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Med Sci Sports Exerc. 2003 Sep;35(9):1486-92.

Functional capability is enhanced with semitendinosus than patellar tendon ACL repair.

Author information

1
University of Constance, Constance, Germany. thorsten.rudroff@colorado.edu

Abstract

The patellar and semitendinosus tendon autograft are the two most common techniques that orthopedic surgeons use to reconstruct the anterior cruciate ligament (ACL). It has not been established, however, whether either of these techniques provides a greater functional advantage to the patient.

PURPOSE:

To identify patients' functional capabilities after reconstruction of the ACL with a patellar or semitendinosus tendon autograft.

METHODS:

Forty male soccer players volunteered for the study and were assigned to three homogeneous groups: individuals who had patellar tendon reconstruction (N = 15), individuals who had semitendinosus tendon reconstruction (N = 15), and a control group (N = 10). All patients had undergone surgery 2 yr before this study and received the same rehabilitation training. The testing procedures included measurement of thigh circumference, maximal isometric strength of quadriceps and hamstrings, two- and one-legged jump, squat and gait analysis. Kinetic, kinematic, and electromyographic data were collected.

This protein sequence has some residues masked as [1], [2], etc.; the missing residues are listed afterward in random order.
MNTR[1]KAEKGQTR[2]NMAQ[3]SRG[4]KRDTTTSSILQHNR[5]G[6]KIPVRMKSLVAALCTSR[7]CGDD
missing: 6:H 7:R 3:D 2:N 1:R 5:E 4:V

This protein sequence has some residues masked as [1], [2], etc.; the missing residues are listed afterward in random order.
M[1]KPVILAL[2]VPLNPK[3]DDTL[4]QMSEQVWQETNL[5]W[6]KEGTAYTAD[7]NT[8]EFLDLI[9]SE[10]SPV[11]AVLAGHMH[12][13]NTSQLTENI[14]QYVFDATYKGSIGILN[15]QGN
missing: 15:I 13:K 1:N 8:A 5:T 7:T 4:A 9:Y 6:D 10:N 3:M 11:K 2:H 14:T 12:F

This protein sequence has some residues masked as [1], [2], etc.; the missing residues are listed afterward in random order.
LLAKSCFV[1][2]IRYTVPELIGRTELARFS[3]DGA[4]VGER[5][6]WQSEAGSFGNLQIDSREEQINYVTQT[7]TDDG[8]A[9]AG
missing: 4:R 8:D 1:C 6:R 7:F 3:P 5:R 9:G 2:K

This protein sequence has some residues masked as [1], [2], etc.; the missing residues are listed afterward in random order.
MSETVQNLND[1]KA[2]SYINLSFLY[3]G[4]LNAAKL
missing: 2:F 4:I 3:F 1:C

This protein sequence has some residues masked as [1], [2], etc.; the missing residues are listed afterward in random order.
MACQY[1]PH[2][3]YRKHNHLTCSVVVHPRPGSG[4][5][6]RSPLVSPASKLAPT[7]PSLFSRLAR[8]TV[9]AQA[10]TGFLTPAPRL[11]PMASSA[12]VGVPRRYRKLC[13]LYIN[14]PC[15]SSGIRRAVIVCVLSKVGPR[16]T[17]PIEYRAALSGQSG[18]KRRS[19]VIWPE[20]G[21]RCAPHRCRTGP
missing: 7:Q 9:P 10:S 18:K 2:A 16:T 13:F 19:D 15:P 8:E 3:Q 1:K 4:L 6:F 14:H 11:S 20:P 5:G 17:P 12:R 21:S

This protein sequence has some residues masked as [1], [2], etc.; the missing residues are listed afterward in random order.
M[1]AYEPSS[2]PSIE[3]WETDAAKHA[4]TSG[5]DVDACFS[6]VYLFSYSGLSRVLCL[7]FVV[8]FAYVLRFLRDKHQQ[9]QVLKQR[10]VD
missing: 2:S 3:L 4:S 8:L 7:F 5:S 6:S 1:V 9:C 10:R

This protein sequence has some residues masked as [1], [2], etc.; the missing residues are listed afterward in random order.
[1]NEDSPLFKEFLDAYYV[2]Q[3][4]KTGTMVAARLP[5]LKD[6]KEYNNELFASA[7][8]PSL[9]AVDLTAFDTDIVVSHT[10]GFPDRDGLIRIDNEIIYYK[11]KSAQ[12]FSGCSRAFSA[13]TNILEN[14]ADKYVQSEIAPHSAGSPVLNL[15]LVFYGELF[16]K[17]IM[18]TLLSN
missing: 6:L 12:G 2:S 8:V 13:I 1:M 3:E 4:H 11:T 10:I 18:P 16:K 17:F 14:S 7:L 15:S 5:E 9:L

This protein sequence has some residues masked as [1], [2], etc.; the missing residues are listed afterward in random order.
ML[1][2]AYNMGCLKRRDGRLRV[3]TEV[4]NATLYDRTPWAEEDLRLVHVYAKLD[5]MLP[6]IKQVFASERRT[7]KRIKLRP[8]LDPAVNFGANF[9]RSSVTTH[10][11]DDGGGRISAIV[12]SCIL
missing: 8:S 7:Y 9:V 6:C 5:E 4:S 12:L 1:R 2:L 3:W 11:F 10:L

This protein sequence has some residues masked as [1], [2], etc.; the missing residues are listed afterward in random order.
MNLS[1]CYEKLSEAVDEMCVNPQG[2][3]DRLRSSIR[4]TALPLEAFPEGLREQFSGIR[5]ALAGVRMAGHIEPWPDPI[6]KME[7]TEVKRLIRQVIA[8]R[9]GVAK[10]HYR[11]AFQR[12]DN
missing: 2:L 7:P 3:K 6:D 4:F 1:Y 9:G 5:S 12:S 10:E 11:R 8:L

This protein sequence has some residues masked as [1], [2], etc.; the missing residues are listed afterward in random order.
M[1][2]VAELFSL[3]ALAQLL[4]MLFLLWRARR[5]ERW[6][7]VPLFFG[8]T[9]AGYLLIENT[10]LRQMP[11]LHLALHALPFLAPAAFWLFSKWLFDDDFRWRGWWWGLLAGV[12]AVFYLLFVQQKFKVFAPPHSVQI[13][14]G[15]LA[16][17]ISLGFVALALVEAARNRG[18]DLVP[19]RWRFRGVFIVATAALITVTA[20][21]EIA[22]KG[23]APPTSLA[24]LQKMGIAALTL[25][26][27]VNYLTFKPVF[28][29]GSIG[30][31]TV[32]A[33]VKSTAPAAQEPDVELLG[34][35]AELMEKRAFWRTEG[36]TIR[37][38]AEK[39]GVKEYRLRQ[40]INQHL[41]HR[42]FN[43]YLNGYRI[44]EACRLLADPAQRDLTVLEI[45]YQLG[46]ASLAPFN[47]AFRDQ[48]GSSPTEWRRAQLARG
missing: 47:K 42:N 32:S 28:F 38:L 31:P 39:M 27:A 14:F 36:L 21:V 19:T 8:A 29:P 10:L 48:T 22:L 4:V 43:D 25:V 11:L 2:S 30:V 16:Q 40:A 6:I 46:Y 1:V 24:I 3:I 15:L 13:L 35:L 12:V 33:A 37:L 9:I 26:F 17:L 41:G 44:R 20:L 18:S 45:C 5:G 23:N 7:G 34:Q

RESULTS:

The patellar tendon group exhibited lower (P < 0.05) coactivation of the agonist and antagonist muscles around the knee joint during the squat movement and lower stabilization- and landing degrees during the jumps. Furthermore, the patellar tendon group had a shorter stance phase and reached the first vertical maximum later with the impaired leg while walking (720.2 +/- 15.6 ms vs 740.3 +/- 14.3 ms, and 24.3 +/- 0.64% vs 22.9 +/- 0.74% of stance phase), which was not observed in the semitendinosus tendon and control groups.

CONCLUSION:

Functional performance is compromised in patients who undergo a patellar tendon graft compared with a semitendinosus graft, possibly due to an altered activation of the quadriceps and hamstring muscles.

[Indexed for MEDLINE]

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